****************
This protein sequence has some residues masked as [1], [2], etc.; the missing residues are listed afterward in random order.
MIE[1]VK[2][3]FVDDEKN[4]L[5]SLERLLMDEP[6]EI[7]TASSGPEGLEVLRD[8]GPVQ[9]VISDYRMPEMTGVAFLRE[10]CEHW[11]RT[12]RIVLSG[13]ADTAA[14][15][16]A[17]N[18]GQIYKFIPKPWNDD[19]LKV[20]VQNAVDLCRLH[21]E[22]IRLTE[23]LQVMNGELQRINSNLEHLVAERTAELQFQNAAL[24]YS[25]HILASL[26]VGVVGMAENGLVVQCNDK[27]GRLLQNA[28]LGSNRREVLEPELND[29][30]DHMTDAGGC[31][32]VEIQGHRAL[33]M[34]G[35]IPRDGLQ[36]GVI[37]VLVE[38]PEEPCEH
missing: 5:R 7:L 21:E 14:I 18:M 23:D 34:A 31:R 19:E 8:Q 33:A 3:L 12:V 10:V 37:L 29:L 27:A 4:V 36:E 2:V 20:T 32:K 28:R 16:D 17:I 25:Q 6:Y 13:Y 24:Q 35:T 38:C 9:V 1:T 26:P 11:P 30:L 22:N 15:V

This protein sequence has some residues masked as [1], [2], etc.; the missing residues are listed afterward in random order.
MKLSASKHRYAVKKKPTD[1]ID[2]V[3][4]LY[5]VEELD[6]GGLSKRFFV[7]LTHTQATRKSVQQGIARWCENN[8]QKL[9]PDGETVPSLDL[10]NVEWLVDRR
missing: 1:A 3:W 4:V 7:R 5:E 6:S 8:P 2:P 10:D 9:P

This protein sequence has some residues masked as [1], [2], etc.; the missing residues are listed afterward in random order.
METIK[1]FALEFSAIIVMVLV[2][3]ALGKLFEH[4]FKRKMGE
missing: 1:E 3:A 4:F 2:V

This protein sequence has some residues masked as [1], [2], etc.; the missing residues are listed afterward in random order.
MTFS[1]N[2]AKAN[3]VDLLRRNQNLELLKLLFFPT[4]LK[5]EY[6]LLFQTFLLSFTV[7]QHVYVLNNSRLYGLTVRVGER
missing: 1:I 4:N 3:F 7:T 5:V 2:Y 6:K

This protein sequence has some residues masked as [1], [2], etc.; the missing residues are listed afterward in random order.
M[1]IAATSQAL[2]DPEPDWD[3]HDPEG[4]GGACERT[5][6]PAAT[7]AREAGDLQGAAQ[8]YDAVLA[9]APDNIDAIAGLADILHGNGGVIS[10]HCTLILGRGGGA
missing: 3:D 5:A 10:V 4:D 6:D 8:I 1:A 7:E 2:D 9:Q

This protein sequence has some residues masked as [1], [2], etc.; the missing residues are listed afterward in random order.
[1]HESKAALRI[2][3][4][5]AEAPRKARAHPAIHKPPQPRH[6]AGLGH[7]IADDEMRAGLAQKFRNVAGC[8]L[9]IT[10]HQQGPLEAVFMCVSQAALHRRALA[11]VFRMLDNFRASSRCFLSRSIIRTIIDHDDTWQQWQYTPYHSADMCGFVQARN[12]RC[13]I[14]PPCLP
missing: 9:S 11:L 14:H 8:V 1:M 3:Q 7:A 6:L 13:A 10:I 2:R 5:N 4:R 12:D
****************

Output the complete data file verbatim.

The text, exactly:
This protein sequence has some residues masked as [1], [2], etc.; the missing residues are listed afterward in random order.
MIE[1]VK[2][3]FVDDEKN[4]L[5]SLERLLMDEP[6]EI[7]TASSGPEGLEVLRD[8]GPVQ[9]VISDYRMPEMTGVAFLRE[10]CEHW[11]RT[12]RIVLSG[13]ADTAA[14][15][16]A[17]N[18]GQIYKFIPKPWNDD[19]LKV[20]VQNAVDLCRLH[21]E[22]IRLTE[23]LQVMNGELQRINSNLEHLVAERTAELQFQNAAL[24]YS[25]HILASL[26]VGVVGMAENGLVVQCNDK[27]GRLLQNA[28]LGSNRREVLEPELND[29][30]DHMTDAGGC[31][32]VEIQGHRAL[33]M[34]G[35]IPRDGLQ[36]GVI[37]VLVE[38]PEEPCEH
missing: 5:R 7:L 21:E 14:I 18:M 23:D 34:A 31:R 19:E 8:Q 33:A 3:L 12:V 10:V 37:L 29:L 27:A 4:V 36:E 2:V 20:T 32:K 28:R 16:D 17:I 25:Q 6:Y 13:Y 24:Q 35:T 38:C 9:V 1:T 26:P 11:P 30:L 22:N 15:V

This protein sequence has some residues masked as [1], [2], etc.; the missing residues are listed afterward in random order.
MKLSASKHRYAVKKKPTD[1]ID[2]V[3][4]LY[5]VEELD[6]GGLSKRFFV[7]LTHTQATRKSVQQGIARWCENN[8]QKL[9]PDGETVPSLDL[10]NVEWLVDRR
missing: 1:A 3:W 4:V 7:R 5:E 6:S 8:P 2:P 10:D 9:P

This protein sequence has some residues masked as [1], [2], etc.; the missing residues are listed afterward in random order.
METIK[1]FALEFSAIIVMVLV[2][3]ALGKLFEH[4]FKRKMGE
missing: 1:E 3:A 4:F 2:V

This protein sequence has some residues masked as [1], [2], etc.; the missing residues are listed afterward in random order.
MTFS[1]N[2]AKAN[3]VDLLRRNQNLELLKLLFFPT[4]LK[5]EY[6]LLFQTFLLSFTV[7]QHVYVLNNSRLYGLTVRVGER
missing: 1:I 4:N 3:F 7:T 5:V 2:Y 6:K

This protein sequence has some residues masked as [1], [2], etc.; the missing residues are listed afterward in random order.
M[1]IAATSQAL[2]DPEPDWD[3]HDPEG[4]GGACERT[5][6]PAAT[7]AREAGDLQGAAQ[8]YDAVLA[9]APDNIDAIAGLADILHGNGGVIS[10]HCTLILGRGGGA
missing: 3:D 5:A 10:V 4:D 6:D 8:I 1:A 7:E 2:D 9:Q

This protein sequence has some residues masked as [1], [2], etc.; the missing residues are listed afterward in random order.
[1]HESKAALRI[2][3][4][5]AEAPRKARAHPAIHKPPQPRH[6]AGLGH[7]IADDEMRAGLAQKFRNVAGC[8]L[9]IT[10]HQQGPLEAVFMCVSQAALHRRALA[11]VFRMLDNFRASSRCFLSRSIIRTIIDHDDTWQQWQYTPYHSADMCGFVQARN[12]RC[13]I[14]PPCLP
missing: 9:S 11:L 14:H 8:V 1:M 3:Q 7:A 6:L 13:A 10:I 2:R 5:N 4:R 12:D